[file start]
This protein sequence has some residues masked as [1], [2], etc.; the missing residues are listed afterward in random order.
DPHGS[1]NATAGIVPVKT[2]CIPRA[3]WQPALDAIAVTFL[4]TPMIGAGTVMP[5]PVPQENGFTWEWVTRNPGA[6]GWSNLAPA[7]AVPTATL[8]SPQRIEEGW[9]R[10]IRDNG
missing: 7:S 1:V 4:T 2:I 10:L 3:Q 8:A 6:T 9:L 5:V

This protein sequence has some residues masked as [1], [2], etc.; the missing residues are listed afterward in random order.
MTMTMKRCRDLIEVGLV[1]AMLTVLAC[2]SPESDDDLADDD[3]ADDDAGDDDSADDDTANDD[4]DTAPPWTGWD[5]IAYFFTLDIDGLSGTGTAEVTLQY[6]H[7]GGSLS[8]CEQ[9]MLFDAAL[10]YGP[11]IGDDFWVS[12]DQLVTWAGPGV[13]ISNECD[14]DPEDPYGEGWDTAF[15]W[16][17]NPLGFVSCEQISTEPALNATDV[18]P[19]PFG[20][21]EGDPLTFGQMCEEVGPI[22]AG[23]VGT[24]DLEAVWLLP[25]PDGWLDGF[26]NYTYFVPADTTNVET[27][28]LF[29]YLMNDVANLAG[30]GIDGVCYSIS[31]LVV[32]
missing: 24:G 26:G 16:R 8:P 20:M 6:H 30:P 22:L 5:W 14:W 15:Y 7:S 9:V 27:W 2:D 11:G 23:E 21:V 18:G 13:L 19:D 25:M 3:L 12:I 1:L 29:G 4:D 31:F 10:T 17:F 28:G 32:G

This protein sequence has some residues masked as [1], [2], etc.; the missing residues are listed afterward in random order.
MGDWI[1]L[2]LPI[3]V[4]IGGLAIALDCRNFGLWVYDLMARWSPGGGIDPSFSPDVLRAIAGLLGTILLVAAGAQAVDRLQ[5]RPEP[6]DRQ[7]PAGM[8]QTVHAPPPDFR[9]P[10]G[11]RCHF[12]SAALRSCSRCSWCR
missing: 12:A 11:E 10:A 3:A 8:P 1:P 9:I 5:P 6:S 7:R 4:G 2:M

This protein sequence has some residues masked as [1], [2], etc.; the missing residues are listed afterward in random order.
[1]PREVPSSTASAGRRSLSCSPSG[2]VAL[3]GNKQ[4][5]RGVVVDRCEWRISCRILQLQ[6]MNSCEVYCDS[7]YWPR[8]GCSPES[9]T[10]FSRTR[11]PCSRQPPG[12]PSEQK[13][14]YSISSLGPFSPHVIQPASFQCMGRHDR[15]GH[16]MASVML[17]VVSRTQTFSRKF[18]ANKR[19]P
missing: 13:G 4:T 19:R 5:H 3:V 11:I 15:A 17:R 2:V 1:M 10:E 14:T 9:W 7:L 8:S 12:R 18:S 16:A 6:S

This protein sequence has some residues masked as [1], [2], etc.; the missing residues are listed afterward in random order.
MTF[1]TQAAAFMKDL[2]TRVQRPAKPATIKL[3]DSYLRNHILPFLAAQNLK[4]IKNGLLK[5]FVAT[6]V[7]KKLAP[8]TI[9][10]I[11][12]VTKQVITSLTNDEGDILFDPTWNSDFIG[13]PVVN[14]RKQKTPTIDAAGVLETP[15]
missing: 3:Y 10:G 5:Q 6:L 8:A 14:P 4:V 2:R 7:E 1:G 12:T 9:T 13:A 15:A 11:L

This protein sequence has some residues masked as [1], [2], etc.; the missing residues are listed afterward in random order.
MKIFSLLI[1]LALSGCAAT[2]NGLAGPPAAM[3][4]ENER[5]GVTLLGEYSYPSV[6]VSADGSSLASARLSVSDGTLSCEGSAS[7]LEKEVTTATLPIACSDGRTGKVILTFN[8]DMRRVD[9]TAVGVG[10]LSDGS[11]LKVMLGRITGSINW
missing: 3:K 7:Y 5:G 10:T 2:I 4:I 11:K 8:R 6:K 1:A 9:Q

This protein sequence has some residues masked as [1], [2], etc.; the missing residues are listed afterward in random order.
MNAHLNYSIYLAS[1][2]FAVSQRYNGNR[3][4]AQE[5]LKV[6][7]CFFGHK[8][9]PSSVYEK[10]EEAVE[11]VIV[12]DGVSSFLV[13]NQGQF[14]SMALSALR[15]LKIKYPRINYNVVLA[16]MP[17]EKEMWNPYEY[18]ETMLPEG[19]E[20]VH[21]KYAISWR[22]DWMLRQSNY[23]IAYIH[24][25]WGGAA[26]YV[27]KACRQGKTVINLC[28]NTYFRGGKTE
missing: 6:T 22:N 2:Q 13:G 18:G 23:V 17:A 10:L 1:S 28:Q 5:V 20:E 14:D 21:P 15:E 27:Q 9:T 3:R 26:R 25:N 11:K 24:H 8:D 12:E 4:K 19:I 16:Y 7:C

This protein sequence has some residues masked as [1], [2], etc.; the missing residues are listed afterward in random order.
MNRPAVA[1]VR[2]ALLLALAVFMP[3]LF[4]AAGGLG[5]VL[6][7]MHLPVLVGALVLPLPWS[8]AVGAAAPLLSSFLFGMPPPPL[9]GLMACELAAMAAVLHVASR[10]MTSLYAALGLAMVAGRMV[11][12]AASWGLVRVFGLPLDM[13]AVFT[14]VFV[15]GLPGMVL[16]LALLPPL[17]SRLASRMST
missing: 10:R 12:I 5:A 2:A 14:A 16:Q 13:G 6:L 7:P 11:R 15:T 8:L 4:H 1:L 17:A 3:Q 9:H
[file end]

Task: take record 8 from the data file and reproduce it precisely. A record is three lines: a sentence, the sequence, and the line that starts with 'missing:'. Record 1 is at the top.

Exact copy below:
This protein sequence has some residues masked as [1], [2], etc.; the missing residues are listed afterward in random order.
MNRPAVA[1]VR[2]ALLLALAVFMP[3]LF[4]AAGGLG[5]VL[6][7]MHLPVLVGALVLPLPWS[8]AVGAAAPLLSSFLFGMPPPPL[9]GLMACELAAMAAVLHVASR[10]MTSLYAALGLAMVAGRMV[11][12]AASWGLVRVFGLPLDM[13]AVFT[14]VFV[15]GLPGMVL[16]LALLPPL[17]SRLASRMST
missing: 10:R 12:I 5:A 2:A 14:A 16:Q 13:G 6:L 7:P 11:R 15:T 8:L 4:H 1:L 17:A 3:Q 9:H